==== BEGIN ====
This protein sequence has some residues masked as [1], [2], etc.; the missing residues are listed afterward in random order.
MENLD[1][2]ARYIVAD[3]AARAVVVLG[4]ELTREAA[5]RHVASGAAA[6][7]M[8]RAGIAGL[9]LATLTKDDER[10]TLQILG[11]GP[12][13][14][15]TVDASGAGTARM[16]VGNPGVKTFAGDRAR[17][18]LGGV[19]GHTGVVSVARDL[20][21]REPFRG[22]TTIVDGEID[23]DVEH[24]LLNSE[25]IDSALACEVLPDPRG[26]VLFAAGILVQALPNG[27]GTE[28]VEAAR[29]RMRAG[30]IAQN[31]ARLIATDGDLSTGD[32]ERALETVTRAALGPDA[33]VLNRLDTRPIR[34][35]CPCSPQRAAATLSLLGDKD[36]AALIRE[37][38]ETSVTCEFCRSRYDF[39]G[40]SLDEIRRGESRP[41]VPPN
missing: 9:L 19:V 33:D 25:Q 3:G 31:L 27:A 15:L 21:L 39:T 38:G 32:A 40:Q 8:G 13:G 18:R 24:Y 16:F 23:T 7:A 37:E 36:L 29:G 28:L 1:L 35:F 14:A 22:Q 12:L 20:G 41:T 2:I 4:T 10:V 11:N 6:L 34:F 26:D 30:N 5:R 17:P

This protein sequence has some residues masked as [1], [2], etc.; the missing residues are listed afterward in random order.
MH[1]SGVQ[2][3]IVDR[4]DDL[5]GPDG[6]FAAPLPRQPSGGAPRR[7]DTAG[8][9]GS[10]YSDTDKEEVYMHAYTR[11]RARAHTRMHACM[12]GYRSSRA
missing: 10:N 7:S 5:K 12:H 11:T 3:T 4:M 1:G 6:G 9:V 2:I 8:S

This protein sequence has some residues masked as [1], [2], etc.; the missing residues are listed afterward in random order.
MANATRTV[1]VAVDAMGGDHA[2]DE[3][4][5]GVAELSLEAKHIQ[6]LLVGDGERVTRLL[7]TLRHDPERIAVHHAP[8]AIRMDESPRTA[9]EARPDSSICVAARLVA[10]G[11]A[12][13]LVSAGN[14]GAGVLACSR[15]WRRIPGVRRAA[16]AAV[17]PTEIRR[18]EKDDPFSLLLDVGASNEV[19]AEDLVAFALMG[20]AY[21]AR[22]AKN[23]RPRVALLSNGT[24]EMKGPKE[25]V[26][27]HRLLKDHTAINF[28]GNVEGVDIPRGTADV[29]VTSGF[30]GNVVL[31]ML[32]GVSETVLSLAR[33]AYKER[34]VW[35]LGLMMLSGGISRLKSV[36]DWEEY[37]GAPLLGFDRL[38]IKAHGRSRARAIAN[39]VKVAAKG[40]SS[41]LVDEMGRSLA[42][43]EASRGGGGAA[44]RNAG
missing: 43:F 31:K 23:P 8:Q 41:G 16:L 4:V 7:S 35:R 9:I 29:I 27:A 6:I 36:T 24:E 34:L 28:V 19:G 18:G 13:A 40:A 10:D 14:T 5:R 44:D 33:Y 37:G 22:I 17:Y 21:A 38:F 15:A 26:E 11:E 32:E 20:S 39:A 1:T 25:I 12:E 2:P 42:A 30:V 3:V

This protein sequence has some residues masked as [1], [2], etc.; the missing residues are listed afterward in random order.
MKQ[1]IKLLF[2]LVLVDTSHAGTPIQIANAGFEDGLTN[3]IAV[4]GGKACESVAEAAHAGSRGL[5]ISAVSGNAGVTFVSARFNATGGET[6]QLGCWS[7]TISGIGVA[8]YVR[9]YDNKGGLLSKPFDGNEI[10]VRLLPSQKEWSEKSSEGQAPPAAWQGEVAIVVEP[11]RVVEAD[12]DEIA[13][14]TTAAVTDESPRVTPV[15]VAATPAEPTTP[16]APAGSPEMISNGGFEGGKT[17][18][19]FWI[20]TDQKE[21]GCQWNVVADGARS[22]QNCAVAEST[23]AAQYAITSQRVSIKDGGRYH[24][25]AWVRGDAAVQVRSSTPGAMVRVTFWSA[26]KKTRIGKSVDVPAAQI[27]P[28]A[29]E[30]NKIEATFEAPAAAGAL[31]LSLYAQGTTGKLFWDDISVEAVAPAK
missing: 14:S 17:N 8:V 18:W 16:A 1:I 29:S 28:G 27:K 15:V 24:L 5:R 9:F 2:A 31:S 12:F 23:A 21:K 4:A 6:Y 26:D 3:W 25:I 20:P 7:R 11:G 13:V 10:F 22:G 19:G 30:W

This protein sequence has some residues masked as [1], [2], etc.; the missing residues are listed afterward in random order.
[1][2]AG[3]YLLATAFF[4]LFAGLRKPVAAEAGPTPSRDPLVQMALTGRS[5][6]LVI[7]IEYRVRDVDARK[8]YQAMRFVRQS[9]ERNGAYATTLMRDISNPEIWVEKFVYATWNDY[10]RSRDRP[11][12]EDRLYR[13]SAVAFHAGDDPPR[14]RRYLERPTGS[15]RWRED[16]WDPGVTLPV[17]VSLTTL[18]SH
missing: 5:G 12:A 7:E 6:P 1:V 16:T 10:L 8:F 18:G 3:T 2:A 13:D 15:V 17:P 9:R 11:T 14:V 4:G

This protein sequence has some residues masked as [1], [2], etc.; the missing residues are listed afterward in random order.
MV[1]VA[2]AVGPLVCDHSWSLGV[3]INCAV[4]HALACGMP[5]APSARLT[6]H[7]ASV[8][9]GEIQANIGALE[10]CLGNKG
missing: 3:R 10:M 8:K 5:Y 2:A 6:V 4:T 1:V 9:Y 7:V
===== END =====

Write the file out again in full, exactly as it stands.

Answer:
This protein sequence has some residues masked as [1], [2], etc.; the missing residues are listed afterward in random order.
MENLD[1][2]ARYIVAD[3]AARAVVVLG[4]ELTREAA[5]RHVASGAAA[6][7]M[8]RAGIAGL[9]LATLTKDDER[10]TLQILG[11]GP[12][13][14][15]TVDASGAGTARM[16]VGNPGVKTFAGDRAR[17][18]LGGV[19]GHTGVVSVARDL[20][21]REPFRG[22]TTIVDGEID[23]DVEH[24]LLNSE[25]IDSALACEVLPDPRG[26]VLFAAGILVQALPNG[27]GTE[28]VEAAR[29]RMRAG[30]IAQN[31]ARLIATDGDLSTGD[32]ERALETVTRAALGPDA[33]VLNRLDTRPIR[34][35]CPCSPQRAAATLSLLGDKD[36]AALIRE[37][38]ETSVTCEFCRSRYDF[39]G[40]SLDEIRRGESRP[41]VPPN
missing: 9:L 19:V 33:D 25:Q 3:G 31:L 27:A 15:L 21:L 39:T 38:G 32:A 40:Q 8:G 13:G 18:R 24:Y 16:F 23:T 7:A 37:E 36:L 29:G 28:L 1:L 35:F 14:A 22:Q 12:L 20:G 41:T 2:I 4:T 10:V 11:N 6:L 34:F 26:D 30:N 5:R 17:P

This protein sequence has some residues masked as [1], [2], etc.; the missing residues are listed afterward in random order.
MH[1]SGVQ[2][3]IVDR[4]DDL[5]GPDG[6]FAAPLPRQPSGGAPRR[7]DTAG[8][9]GS[10]YSDTDKEEVYMHAYTR[11]RARAHTRMHACM[12]GYRSSRA
missing: 10:N 7:S 5:K 12:H 11:T 3:T 4:M 1:G 6:G 9:V 2:I 8:S

This protein sequence has some residues masked as [1], [2], etc.; the missing residues are listed afterward in random order.
MANATRTV[1]VAVDAMGGDHA[2]DE[3][4][5]GVAELSLEAKHIQ[6]LLVGDGERVTRLL[7]TLRHDPERIAVHHAP[8]AIRMDESPRTA[9]EARPDSSICVAARLVA[10]G[11]A[12][13]LVSAGN[14]GAGVLACSR[15]WRRIPGVRRAA[16]AAV[17]PTEIRR[18]EKDDPFSLLLDVGASNEV[19]AEDLVAFALMG[20]AY[21]AR[22]AKN[23]RPRVALLSNGT[24]EMKGPKE[25]V[26][27]HRLLKDHTAINF[28]GNVEGVDIPRGTADV[29]VTSGF[30]GNVVL[31]ML[32]GVSETVLSLAR[33]AYKER[34]VW[35]LGLMMLSGGISRLKSV[36]DWEEY[37]GAPLLGFDRL[38]IKAHGRSRARAIAN[39]VKVAAKG[40]SS[41]LVDEMGRSLA[42][43]EASRGGGGAA[44]RNAG
missing: 43:F 31:K 23:P 8:Q 41:G 16:L 4:V 7:S 35:R 9:I 29:I 27:A 6:I 36:T 24:E 34:L 28:V 19:G 18:G 13:A 40:A 10:D 14:T 5:R 44:D 33:Y 37:G 22:I 17:Y 21:A 38:F 15:A 26:E 11:E 32:E 20:S 39:A 1:T 25:I 12:E 2:P 42:A 30:V 3:V

This protein sequence has some residues masked as [1], [2], etc.; the missing residues are listed afterward in random order.
MKQ[1]IKLLF[2]LVLVDTSHAGTPIQIANAGFEDGLTN[3]IAV[4]GGKACESVAEAAHAGSRGL[5]ISAVSGNAGVTFVSARFNATGGET[6]QLGCWS[7]TISGIGVA[8]YVR[9]YDNKGGLLSKPFDGNEI[10]VRLLPSQKEWSEKSSEGQAPPAAWQGEVAIVVEP[11]RVVEAD[12]DEIA[13][14]TTAAVTDESPRVTPV[15]VAATPAEPTTP[16]APAGSPEMISNGGFEGGKT[17][18][19]FWI[20]TDQKE[21]GCQWNVVADGARS[22]QNCAVAEST[23]AAQYAITSQRVSIKDGGRYH[24][25]AWVRGDAAVQVRSSTPGAMVRVTFWSA[26]KKTRIGKSVDVPAAQI[27]P[28]A[29]E[30]NKIEATFEAPAAAGAL[31]LSLYAQGTTGKLFWDDISVEAVAPAK
missing: 14:S 17:N 8:V 18:W 16:A 1:I 29:S 28:G 27:K 15:V 24:L 5:R 9:F 2:A 31:S 12:F 23:A 21:K 4:A 6:Y 26:D 3:W 25:I 20:P 7:R 11:G 13:V 10:F 22:G 19:G 30:W

This protein sequence has some residues masked as [1], [2], etc.; the missing residues are listed afterward in random order.
[1][2]AG[3]YLLATAFF[4]LFAGLRKPVAAEAGPTPSRDPLVQMALTGRS[5][6]LVI[7]IEYRVRDVDARK[8]YQAMRFVRQS[9]ERNGAYATTLMRDISNPEIWVEKFVYATWNDY[10]RSRDRP[11][12]EDRLYR[13]SAVAFHAGDDPPR[14]RRYLERPTGS[15]RWRED[16]WDPGVTLPV[17]VSLTTL[18]SH
missing: 5:G 12:A 7:E 6:P 1:V 16:T 10:L 8:F 18:G 3:T 2:A 13:D 15:V 17:P 9:R 11:T 14:V 4:G

This protein sequence has some residues masked as [1], [2], etc.; the missing residues are listed afterward in random order.
MV[1]VA[2]AVGPLVCDHSWSLGV[3]INCAV[4]HALACGMP[5]APSARLT[6]H[7]ASV[8][9]GEIQANIGALE[10]CLGNKG
missing: 3:R 10:M 8:K 5:Y 2:A 6:V 4:T 1:V 9:Y 7:V